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If the premises are supposed to be taken for granted, and they are contradictory, then anything at all can be logically shown to follow from them (https://en.wikipedia.org/wiki/Principle_of_explosion). So this would clearly make the argument suspect.


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The underlying picture science currently uses, conceived of by Newton as 'fluxion' and institutionalized in the integral and differential calculus, really is not one of these three options. It discards the Aristotelian distinction between potentialities and actualities, and does not move backward into one of the two earlier positions. Instead, it creates ...


1

The Simulator argument is one of the most novel new arguments for God's existence. It's based largely on the work of Oxford philosophy professor Nick Bostrom. I have a whole series on the topic at Partially Examined Life, but in brief the argument is this: If the mind and/or soul are entirely reducible to the physical, then it should be theoretically ...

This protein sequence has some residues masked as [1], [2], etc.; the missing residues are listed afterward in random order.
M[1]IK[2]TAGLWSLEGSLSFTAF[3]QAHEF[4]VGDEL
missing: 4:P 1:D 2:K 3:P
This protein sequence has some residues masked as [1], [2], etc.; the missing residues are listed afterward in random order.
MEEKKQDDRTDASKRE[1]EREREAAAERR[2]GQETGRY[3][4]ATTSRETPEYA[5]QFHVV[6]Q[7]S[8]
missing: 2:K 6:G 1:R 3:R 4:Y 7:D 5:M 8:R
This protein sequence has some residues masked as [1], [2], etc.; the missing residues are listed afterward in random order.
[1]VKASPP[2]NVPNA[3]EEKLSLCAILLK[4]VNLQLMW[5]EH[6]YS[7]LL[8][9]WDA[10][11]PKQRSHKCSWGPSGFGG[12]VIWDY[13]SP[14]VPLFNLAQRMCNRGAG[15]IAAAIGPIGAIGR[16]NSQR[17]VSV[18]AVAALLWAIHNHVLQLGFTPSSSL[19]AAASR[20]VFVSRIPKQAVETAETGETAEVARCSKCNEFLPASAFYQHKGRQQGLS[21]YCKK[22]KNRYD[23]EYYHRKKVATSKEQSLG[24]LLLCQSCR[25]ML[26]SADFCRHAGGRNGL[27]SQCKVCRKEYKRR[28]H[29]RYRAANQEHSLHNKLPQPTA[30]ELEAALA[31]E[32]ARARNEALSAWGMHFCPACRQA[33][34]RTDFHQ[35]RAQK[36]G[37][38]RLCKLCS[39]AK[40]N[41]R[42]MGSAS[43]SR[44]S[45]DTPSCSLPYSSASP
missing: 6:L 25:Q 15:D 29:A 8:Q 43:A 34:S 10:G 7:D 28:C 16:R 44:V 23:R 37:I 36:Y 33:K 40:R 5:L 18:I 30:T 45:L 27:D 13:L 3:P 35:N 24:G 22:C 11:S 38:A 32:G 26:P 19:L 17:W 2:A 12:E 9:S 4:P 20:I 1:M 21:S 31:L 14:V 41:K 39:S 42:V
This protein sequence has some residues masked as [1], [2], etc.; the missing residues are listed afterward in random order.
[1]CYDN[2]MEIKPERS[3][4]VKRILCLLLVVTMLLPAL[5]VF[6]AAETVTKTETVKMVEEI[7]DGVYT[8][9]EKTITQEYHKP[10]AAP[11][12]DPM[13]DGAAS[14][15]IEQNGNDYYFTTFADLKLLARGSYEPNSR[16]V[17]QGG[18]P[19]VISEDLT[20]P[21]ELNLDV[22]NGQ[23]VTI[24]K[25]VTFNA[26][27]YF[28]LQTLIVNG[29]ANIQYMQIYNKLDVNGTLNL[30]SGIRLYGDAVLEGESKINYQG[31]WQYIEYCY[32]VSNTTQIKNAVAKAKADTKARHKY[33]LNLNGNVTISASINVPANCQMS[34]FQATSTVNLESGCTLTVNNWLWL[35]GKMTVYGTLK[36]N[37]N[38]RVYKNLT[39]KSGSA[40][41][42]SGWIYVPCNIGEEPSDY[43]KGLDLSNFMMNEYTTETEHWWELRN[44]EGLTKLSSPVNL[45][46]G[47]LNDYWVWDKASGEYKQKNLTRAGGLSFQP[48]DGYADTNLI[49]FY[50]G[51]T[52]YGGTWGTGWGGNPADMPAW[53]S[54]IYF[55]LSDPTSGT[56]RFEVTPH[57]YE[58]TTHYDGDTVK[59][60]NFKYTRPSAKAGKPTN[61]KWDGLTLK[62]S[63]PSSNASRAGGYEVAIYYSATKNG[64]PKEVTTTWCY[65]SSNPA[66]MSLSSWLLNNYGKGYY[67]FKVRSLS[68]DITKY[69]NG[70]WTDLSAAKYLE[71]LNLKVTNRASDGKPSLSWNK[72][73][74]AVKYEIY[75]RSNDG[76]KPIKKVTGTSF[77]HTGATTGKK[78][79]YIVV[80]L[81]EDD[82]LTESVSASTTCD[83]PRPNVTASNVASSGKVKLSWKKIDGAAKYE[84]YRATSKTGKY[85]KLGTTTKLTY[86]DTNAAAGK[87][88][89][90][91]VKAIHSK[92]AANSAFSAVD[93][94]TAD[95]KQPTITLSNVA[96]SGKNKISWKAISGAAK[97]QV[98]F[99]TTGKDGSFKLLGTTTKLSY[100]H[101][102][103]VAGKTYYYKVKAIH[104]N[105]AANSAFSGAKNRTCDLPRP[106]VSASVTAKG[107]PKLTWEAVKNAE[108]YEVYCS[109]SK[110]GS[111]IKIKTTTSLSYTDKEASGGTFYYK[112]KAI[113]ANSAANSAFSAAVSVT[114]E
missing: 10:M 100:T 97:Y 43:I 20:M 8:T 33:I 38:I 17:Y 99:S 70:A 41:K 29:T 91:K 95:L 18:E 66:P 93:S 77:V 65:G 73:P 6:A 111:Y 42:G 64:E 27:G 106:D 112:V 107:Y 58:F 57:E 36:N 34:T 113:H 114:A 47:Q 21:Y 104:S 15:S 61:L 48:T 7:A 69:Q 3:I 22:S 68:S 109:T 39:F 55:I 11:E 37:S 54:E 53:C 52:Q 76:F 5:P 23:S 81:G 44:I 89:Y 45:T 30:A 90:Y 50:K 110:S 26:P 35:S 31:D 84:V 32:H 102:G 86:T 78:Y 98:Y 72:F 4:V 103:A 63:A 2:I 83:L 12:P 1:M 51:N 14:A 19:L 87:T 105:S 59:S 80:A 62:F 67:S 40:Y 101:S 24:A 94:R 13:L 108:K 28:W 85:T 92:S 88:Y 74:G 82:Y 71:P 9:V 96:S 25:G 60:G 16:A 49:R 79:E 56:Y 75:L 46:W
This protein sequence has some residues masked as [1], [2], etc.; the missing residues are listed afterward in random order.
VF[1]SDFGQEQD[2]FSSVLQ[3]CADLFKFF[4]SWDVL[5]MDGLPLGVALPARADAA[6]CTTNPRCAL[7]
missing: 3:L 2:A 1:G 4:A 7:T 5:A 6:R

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I found one paper in which the author writes some non-traditional argument for the existence of God, which can be summarized into the following categories: Metaphysical argument Nomological argument Axiological argument Noological argument Linguistic argument Anthropological argument Meta‐argument argument Source: http://www.academia....


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I can think of a few arguments that don't fall into any of the categories your mentioned (ontological, cosmological, teleological, moral, etc.) that rational persons (philosophers) have propounded and defended: God could be a properly basic belief (Plantinga): Many beliefs, such as there are other minds, that the world didn't come into existence five ...


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The apostle Paul says in 1 Corinthians 15:19: "If in this life only we have hope in Christ, we are of all men the most pitiable". In other words if Pascal were to lose his wager, Paul would regard him as a very great loser. His one life would have been wasted in pointless service and sacrifice of a God that doesn't exist. In a (hypothetical) universe where ...


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Yes, there is a logical fallacy to identity politics. The fallacy has two parts. Identity politics begins with a great big ad hominem argument. The site LogicallyFallacious describes the ad hominem technique as Attacking the person making the argument, rather than the argument itself, when the attack on the person is completely irrelevant to the ...


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